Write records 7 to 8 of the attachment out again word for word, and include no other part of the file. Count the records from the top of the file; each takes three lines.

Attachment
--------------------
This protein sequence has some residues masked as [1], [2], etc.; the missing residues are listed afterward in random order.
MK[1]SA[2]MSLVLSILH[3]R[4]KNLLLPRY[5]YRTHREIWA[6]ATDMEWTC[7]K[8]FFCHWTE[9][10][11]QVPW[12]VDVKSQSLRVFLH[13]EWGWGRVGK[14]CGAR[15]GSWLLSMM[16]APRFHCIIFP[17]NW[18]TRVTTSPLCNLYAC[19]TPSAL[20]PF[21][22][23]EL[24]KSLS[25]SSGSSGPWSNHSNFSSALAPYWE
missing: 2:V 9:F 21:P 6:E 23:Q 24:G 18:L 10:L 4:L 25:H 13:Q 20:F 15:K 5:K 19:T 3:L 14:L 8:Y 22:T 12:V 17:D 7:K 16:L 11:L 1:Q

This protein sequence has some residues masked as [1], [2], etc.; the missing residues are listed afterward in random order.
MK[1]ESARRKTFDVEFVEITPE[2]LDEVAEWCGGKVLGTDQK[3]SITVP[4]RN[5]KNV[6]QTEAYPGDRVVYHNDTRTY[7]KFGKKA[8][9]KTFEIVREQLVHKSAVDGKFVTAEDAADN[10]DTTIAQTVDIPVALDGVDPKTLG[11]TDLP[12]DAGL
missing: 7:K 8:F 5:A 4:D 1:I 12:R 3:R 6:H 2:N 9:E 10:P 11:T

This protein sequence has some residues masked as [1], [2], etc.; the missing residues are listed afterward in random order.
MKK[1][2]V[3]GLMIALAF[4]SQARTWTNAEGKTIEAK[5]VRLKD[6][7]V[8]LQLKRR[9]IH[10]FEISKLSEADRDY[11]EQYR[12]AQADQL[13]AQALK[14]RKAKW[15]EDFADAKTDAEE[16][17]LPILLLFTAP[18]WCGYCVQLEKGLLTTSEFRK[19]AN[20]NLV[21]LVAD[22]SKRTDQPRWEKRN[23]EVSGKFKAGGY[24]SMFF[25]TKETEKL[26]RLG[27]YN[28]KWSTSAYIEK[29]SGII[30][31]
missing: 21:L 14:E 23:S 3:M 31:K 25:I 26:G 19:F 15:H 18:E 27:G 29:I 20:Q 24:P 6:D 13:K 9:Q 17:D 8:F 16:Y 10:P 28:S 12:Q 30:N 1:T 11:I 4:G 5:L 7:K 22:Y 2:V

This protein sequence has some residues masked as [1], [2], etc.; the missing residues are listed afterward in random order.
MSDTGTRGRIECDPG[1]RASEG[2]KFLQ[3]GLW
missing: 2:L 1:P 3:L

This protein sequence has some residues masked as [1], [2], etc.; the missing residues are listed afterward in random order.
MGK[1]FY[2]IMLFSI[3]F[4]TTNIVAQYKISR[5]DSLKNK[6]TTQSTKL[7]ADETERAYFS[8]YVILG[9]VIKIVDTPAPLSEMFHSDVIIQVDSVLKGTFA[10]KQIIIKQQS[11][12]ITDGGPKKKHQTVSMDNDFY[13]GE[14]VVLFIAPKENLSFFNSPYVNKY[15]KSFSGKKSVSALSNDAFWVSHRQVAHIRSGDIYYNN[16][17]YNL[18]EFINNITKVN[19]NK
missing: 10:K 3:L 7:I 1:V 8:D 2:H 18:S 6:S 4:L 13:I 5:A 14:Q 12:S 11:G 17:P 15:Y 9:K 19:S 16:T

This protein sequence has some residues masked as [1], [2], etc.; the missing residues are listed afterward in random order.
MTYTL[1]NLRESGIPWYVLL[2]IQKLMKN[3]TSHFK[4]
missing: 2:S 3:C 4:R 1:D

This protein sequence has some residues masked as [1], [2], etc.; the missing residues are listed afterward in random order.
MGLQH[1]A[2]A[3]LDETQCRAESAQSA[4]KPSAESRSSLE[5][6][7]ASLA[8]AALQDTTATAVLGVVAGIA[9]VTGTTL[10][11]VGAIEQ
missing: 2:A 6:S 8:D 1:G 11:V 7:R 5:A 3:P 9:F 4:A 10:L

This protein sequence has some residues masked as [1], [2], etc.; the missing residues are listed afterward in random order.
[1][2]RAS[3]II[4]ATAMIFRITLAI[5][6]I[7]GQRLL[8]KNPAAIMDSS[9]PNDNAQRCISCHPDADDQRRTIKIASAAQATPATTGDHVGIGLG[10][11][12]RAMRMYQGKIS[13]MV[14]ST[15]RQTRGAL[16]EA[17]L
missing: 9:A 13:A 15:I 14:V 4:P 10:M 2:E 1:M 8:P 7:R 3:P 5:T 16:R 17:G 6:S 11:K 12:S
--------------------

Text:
This protein sequence has some residues masked as [1], [2], etc.; the missing residues are listed afterward in random order.
MGLQH[1]A[2]A[3]LDETQCRAESAQSA[4]KPSAESRSSLE[5][6][7]ASLA[8]AALQDTTATAVLGVVAGIA[9]VTGTTL[10][11]VGAIEQ
missing: 2:A 6:S 8:D 1:G 11:V 7:R 5:A 3:P 9:F 4:A 10:L

This protein sequence has some residues masked as [1], [2], etc.; the missing residues are listed afterward in random order.
[1][2]RAS[3]II[4]ATAMIFRITLAI[5][6]I[7]GQRLL[8]KNPAAIMDSS[9]PNDNAQRCISCHPDADDQRRTIKIASAAQATPATTGDHVGIGLG[10][11][12]RAMRMYQGKIS[13]MV[14]ST[15]RQTRGAL[16]EA[17]L
missing: 9:A 13:A 15:I 14:V 4:P 10:M 2:E 1:M 8:P 7:R 3:P 5:T 16:R 17:G 6:S 11:K 12:S